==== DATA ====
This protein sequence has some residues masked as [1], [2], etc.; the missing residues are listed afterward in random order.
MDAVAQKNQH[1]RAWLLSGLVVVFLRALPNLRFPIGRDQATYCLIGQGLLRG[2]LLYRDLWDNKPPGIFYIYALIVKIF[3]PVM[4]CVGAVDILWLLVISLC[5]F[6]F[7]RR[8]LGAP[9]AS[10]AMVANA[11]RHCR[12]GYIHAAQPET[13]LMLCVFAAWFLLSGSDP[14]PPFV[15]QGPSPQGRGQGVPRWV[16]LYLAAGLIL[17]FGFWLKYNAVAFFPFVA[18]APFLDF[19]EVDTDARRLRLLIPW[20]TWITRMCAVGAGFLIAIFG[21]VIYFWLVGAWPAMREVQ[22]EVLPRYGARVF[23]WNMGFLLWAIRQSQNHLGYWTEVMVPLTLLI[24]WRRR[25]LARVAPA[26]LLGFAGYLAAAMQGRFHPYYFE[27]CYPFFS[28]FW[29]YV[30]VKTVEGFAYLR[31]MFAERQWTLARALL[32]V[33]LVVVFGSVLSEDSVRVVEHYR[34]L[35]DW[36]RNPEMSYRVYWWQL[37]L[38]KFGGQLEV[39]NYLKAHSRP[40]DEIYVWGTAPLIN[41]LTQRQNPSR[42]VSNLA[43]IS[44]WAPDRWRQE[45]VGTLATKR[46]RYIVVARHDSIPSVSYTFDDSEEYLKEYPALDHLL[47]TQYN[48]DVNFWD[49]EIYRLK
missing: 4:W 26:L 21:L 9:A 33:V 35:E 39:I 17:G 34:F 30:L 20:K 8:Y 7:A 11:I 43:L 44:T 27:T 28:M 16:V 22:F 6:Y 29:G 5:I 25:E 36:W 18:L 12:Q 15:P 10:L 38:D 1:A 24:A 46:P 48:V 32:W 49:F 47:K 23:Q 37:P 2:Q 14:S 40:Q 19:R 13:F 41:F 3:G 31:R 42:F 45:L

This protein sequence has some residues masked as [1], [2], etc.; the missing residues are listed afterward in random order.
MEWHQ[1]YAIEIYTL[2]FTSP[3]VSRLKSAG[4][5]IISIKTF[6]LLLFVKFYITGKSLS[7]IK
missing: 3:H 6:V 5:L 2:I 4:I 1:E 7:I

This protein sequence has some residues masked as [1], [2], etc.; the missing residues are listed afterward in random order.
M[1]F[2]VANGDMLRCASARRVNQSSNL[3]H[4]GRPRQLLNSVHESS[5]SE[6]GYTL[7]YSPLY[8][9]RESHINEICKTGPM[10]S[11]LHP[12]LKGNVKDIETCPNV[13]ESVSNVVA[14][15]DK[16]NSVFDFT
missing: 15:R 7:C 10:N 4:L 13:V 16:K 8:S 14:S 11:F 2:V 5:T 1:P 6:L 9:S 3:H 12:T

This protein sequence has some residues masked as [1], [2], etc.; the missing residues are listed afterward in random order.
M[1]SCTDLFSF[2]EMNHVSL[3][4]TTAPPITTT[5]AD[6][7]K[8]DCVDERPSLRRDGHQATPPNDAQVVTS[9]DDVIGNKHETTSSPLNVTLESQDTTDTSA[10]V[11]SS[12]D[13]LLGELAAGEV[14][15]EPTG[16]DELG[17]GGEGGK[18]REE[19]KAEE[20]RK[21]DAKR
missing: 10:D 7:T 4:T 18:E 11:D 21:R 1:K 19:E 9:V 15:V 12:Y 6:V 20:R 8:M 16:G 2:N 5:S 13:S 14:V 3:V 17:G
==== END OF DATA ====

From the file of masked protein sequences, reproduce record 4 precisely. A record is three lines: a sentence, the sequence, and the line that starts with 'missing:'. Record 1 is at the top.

This protein sequence has some residues masked as [1], [2], etc.; the missing residues are listed afterward in random order.
M[1]SCTDLFSF[2]EMNHVSL[3][4]TTAPPITTT[5]AD[6][7]K[8]DCVDERPSLRRDGHQATPPNDAQVVTS[9]DDVIGNKHETTSSPLNVTLESQDTTDTSA[10]V[11]SS[12]D[13]LLGELAAGEV[14][15]EPTG[16]DELG[17]GGEGGK[18]REE[19]KAEE[20]RK[21]DAKR
missing: 10:D 7:T 4:T 18:E 11:D 21:R 1:K 19:E 9:V 15:V 12:Y 6:V 20:R 8:M 16:G 2:N 5:S 13:S 14:V 3:V 17:G